Longman: I’m in Springfield from Sydney, Australia, because I married into the Midwest. When I looked around, I actually found sufficient talent as long as you looked in the right places. When we looked hard enough, we found a highly intelligent group of people. I’m sure we’ll find limitations, but so far as I’ve looked deep enough I’ve found the talent that was necessary. I’m 30 years in this industry, so I can tap into a network anywhere in this country and also globally. Where I set up is really not limiting me.
Olson: Have you found investors through that network?
Longman: I’ve self-capitalized the business. The interesting journey will be when I’m ready to search for external funding.
Arend: As far as outside capital looking to invest in Springfield, at least from experience we had in the past, it seems like it’s a mixed bag. There are a lot of (venture capital) firms I’m seeing now that are really understanding that the next billion-dollar companies are going to be in the Midwest. The cost of living is so much better. The talent is here.
Rosenbury: Our biggest hurdle being in VR is just getting people to understand what it is without being able to put a headset on them. Until you actually get the headset on, you don’t really understand how one-to-one it is with the real world. People who are coming by our place and seeing what we’re working on, they get jazzed, but then they have to go back and resell it to their higher ups.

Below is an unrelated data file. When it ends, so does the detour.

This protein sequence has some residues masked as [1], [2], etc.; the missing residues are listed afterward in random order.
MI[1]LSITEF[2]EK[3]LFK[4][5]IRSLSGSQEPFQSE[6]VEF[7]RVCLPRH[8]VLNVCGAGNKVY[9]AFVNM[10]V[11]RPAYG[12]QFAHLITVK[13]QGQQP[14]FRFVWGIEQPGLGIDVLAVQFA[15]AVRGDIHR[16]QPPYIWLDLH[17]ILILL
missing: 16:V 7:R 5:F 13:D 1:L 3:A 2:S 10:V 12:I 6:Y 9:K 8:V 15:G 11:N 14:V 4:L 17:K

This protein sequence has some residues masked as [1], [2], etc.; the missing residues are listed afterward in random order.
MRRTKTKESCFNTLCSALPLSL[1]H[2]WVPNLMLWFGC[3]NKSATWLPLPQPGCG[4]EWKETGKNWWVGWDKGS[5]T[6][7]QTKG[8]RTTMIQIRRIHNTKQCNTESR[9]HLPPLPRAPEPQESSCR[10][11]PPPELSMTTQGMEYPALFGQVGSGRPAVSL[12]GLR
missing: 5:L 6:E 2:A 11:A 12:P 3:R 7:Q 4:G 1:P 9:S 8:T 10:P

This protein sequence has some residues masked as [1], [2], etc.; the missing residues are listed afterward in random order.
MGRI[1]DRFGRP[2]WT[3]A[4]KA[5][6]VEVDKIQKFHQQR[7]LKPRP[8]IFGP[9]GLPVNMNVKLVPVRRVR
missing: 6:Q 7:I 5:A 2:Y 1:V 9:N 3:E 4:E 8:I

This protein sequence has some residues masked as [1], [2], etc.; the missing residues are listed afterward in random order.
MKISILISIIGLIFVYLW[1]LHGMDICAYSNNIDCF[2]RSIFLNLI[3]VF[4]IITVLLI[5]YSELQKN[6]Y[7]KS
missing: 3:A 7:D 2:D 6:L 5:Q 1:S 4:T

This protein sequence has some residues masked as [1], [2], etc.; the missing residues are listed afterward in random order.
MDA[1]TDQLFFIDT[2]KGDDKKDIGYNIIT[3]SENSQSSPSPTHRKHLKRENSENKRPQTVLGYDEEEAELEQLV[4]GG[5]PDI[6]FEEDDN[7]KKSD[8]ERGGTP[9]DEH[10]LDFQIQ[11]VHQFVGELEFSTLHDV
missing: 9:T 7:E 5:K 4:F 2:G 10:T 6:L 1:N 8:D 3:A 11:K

Hamra: Our biggest hurdle was finding the right developer that could develop our vision. We found him, luckily. And where to start, too. We didn’t know anything about coding or app development. We were kind of at a loss of what to do. Our next hurdle is reaching out in those markets that we’re going to enter into that we don’t have a strong connection with like we do Springfield.
Proof of concept
Olson: What did you do for proof of concept on these young ideas?
Rosenbury: We just went out online and found a toy motorcycle, 3D model, and kind of broke it into pieces and built a really basic prototype where you put the wheel here, the handlebars here and the engine here. That was what we were selling with, as well as dropping them into more produced VR experiences just to convey the power of the medium.
Arend: We had showed up at [efactory’s] startup weekend three or four years ago. Charlie was one of our mentors there. We pitched the idea and nobody liked it or understood it. We weren’t supposed to build Eagle Speak at all. We started our own team, and we said we’re going to build a voice-activated communication platform in two days and demo it on Sunday. They were like, “You’re out of your mind.” By the end of the weekend, we won everybody over and won first place and the audience choice award. From there, it just kept snowballing for the next year.
Longman: There was a brand that was already providing adjustability in sleep … but it was only available in what generally is 5 percent of the market. What wasn’t available was the other 95 percent of what people sleep on, which is spring and foam mattresses. There was no technology available, so we had to design it, patent it and prepare it. Our debut was in the Vegas market. When you go into the storefront, the first thing you’re going to do is sit down and go through a seven-minute virtual tour of the mattress. It shrinks you down, drops you into the mattress and takes you on a virtual tour. It blew the industry away. We had people lining up to get in. We’re a product business, but we’re using technology to bring the concept to life.